Our quality of life is affected by different aspects including the food we eat. In the face-paced world that we live in today, it only seems natural that many of us will choose to eat what's convenient.
This is especially true when you've just started working (at least for me).
In my early 20s, cooking was such a bother that I sometimes reached for the closest instant pasta 🍝 I could get for lunch or go to the cheapest cha chaan teng (HK-style cafes).
Unfortunately, when food is convenient, at least one of many things happen:
it has less nutritional value 👎🏻
it has added preservatives that sometimes aren't great for our health
It was around my mid- to late-20s that I started exploring my local grocery stores more often. I began to look at nutrition labels and ingredients list📝. (Generally, the smaller the list, the less processed the item is.)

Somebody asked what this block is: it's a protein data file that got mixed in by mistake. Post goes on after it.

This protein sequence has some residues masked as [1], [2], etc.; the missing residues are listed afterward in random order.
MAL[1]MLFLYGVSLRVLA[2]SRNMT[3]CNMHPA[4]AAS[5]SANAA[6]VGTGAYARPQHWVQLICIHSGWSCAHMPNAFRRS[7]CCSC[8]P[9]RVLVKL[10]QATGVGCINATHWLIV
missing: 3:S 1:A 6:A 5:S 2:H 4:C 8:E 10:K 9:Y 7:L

Instead of going for chicken nuggets, I went for a whole roasted chicken 🍗. I could then save up the leftovers from that roast for the next few days. It was still more expensive than the nuggets, but it was definitely cheaper (and less painful) than hospital bills if I got sick.
In the markets, I'd look at what's in season as they too would be cheaper for the quality I'd get.
Fast forward to today, the lockdown has given us the opportunity to get familiar and comfortable with cooking at home since we're home more.
So if there's anything good that has come out of this lockdown, it's that it has given us the time to implement habits that we were too busy to apply before.
Gimme a 🍗 if you like quality food and quality life!